‘The timing was crucial,’ said Rutz. ‘We don’t film the behaviour of an animal that’s just been trapped and handled; all you’d get is the crow trying to get rid of the camera. So the key to the success of the project was to send the camera to sleep for a while until the crow had habituated to it.’
The system also included a microwave transmitter system, and Watts developed a helical antenna to fit inside the parabolic dish of the receiver to maximise the received signal. ‘Because it is microwave you get a lot of interference with vegetation and you often lose signal. But these birds are so shy and elusive that you’re lucky if you capture them once; it’s very unlikely you’d capture one and get the camera back. Also, we couldn’t include data loggers in the camera tags because of their weight; transmitters are much smaller.’
Rutz, Watts and their colleagues managed to reduce the weight of the camera tags down to 14g, and were the first team to attach video cameras to wild, flying birds. Now the team is working on new camera tags that use lighter memory cards to record longer film segments.
‘We’re making video loggers that store the video on micro-SD cards,’ Rutz said. ‘We’ll attach those to the innermost tail feathers of the crows, because we know that they moult those feathers within a six-week window. The tags will include a radio beacon, which lives for eight to 10 weeks, and that will give us a good chance of finding and recovering the feathers and the tags.’
Meanwhile, the BBC’s research unit is looking for new ways to make images, and again showing how adapting existing technology can open up new ways to make images. A team led by Jigna Chandaria is combining a new type of hardware, a camera with a fisheye lens, with some proprietary software to steady the images generated by a camera mounted on a referee or a jockey in the middle of a match or race.
‘Virtual steadicam’, as the system is called, came from a system that the BBC developed to combine computer graphics with live-action studio or sports broadcasts. ‘The software tracks the position of the camera,’ said Chandaria. In the studio, this allows graphics such as the ‘swingometer’ to be incorporated into General Election broadcasts, and appear as though it is in the studio. ‘One system uses markers on the ceiling of the studio, then the cameras have a little secondary camera pointing straight up. This allows the position and orientation of the camera to be known precisely, and the graphics department can move their graphics around the screen exactly as though it were being filmed by the camera.’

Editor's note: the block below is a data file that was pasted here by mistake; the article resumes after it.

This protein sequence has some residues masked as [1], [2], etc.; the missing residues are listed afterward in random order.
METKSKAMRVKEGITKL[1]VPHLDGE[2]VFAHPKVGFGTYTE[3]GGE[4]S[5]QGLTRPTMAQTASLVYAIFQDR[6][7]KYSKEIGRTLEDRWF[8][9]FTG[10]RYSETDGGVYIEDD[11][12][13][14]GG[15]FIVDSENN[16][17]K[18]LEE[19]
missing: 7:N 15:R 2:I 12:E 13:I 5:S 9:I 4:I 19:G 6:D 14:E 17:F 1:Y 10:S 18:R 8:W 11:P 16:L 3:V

This system was extended to a package called Piero, which is used to analyse images from football and rugby matches by looking for the lines drawn on the pitch. Using this information, graphics can be added to pick out players or highlight the ball as it moves around the pitch. ‘The next step after this is to look for points of texture, which allow you to pick out the points of particular interest in the image,’ said Chandaria. ‘So we combined that with the image from a fisheye lens with a 180° field of view.’
This was mounted onto one of the research team, who ran around, producing a jerky, unwatchable image. ‘We extract a portion from the middle of the field of view, using points of texture to pick out the interesting part of the image, then we can produce an image that appears to have a 60° field of view, compensate for the motion of the camera and remove the distortion.’ What is left is a smoother, gliding motion that is comfortable to watch.
The system is not yet ready for use, however. ‘We just used a Firewire camera,’ said Chandaria. ‘We’d need a broadcast-quality high-definition camera, which is small and robust, and we haven’t found one yet. That would be a next step, if we get funding.’
The team is also trying to stabilise vibrating images that have been recorded by cameras mounted on ski-tips. ‘If we find that we can make a significant improvement, it’ll be worth investing some time in looking for a suitable camera to take this further. But we’ve proven it’s feasible.’
Chandaria has already received some interest in the system. ‘The obvious applications are for sport and news, where you can mount the camera on someone rather than taking in a camera crew, in areas where that isn’t possible. But children’s TV is also interested; you could use them to give a child’s eye view. And Natural History has expressed an interest as well, for animal’s eye viewing.’
Chandaria echoed Martin Dohrn’s comment, that the technology development usually follows a desire by programme makers for a particular sort of filming. ‘Ultimately, it’s the desire to film something that you haven’t seen before, and finding a new way to do that,’ Dohrn said. ‘That’s the driving force for us.’